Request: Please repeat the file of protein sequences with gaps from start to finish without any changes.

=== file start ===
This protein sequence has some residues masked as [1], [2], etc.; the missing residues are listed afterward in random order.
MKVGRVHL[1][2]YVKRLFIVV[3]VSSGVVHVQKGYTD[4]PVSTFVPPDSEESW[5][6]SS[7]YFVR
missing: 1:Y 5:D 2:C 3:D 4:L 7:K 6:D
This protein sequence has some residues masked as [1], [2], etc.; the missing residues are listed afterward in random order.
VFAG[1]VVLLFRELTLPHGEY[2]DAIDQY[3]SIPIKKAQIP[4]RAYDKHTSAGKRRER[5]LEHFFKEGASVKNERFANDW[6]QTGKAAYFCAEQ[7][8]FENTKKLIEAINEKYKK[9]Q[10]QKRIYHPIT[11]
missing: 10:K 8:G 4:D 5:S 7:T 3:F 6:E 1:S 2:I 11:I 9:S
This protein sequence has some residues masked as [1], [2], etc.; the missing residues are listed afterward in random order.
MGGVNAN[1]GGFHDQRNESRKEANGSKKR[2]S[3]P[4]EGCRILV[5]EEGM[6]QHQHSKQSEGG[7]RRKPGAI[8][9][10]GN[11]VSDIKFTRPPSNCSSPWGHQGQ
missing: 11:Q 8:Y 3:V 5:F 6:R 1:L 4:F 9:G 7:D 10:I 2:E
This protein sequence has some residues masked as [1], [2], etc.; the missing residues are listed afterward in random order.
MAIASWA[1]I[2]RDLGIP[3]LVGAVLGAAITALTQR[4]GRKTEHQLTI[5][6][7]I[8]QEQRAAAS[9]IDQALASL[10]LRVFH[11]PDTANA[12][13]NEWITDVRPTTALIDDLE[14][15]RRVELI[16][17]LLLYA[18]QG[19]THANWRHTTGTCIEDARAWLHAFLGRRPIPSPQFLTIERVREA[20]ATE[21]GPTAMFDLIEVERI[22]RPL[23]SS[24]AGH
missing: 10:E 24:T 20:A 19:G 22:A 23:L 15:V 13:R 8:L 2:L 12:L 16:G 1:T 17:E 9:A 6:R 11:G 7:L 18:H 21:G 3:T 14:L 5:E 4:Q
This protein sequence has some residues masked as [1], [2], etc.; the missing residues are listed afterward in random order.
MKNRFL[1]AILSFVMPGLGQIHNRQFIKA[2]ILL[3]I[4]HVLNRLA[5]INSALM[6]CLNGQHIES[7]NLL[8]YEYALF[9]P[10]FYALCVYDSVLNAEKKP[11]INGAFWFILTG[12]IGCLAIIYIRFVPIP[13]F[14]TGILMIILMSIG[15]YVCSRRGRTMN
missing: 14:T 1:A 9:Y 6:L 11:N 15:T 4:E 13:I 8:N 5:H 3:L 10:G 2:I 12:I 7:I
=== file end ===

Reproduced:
This protein sequence has some residues masked as [1], [2], etc.; the missing residues are listed afterward in random order.
MKVGRVHL[1][2]YVKRLFIVV[3]VSSGVVHVQKGYTD[4]PVSTFVPPDSEESW[5][6]SS[7]YFVR
missing: 1:Y 5:D 2:C 3:D 4:L 7:K 6:D
This protein sequence has some residues masked as [1], [2], etc.; the missing residues are listed afterward in random order.
VFAG[1]VVLLFRELTLPHGEY[2]DAIDQY[3]SIPIKKAQIP[4]RAYDKHTSAGKRRER[5]LEHFFKEGASVKNERFANDW[6]QTGKAAYFCAEQ[7][8]FENTKKLIEAINEKYKK[9]Q[10]QKRIYHPIT[11]
missing: 10:K 8:G 4:D 5:S 7:T 3:F 6:E 1:S 2:I 11:I 9:S
This protein sequence has some residues masked as [1], [2], etc.; the missing residues are listed afterward in random order.
MGGVNAN[1]GGFHDQRNESRKEANGSKKR[2]S[3]P[4]EGCRILV[5]EEGM[6]QHQHSKQSEGG[7]RRKPGAI[8][9][10]GN[11]VSDIKFTRPPSNCSSPWGHQGQ
missing: 11:Q 8:Y 3:V 5:F 6:R 1:L 4:F 9:G 7:D 10:I 2:E
This protein sequence has some residues masked as [1], [2], etc.; the missing residues are listed afterward in random order.
MAIASWA[1]I[2]RDLGIP[3]LVGAVLGAAITALTQR[4]GRKTEHQLTI[5][6][7]I[8]QEQRAAAS[9]IDQALASL[10]LRVFH[11]PDTANA[12][13]NEWITDVRPTTALIDDLE[14][15]RRVELI[16][17]LLLYA[18]QG[19]THANWRHTTGTCIEDARAWLHAFLGRRPIPSPQFLTIERVREA[20]ATE[21]GPTAMFDLIEVERI[22]RPL[23]SS[24]AGH
missing: 10:E 24:T 20:A 19:G 22:A 23:L 15:V 13:R 8:L 2:L 12:L 16:G 1:T 17:E 9:A 6:R 11:G 7:L 18:H 21:G 3:T 14:L 5:E 4:Q
This protein sequence has some residues masked as [1], [2], etc.; the missing residues are listed afterward in random order.
MKNRFL[1]AILSFVMPGLGQIHNRQFIKA[2]ILL[3]I[4]HVLNRLA[5]INSALM[6]CLNGQHIES[7]NLL[8]YEYALF[9]P[10]FYALCVYDSVLNAEKKP[11]INGAFWFILTG[12]IGCLAIIYIRFVPIP[13]F[14]TGILMIILMSIG[15]YVCSRRGRTMN
missing: 14:T 1:A 9:Y 6:L 11:N 15:T 4:E 13:I 8:N 5:H 3:L 10:G 2:I 12:I 7:I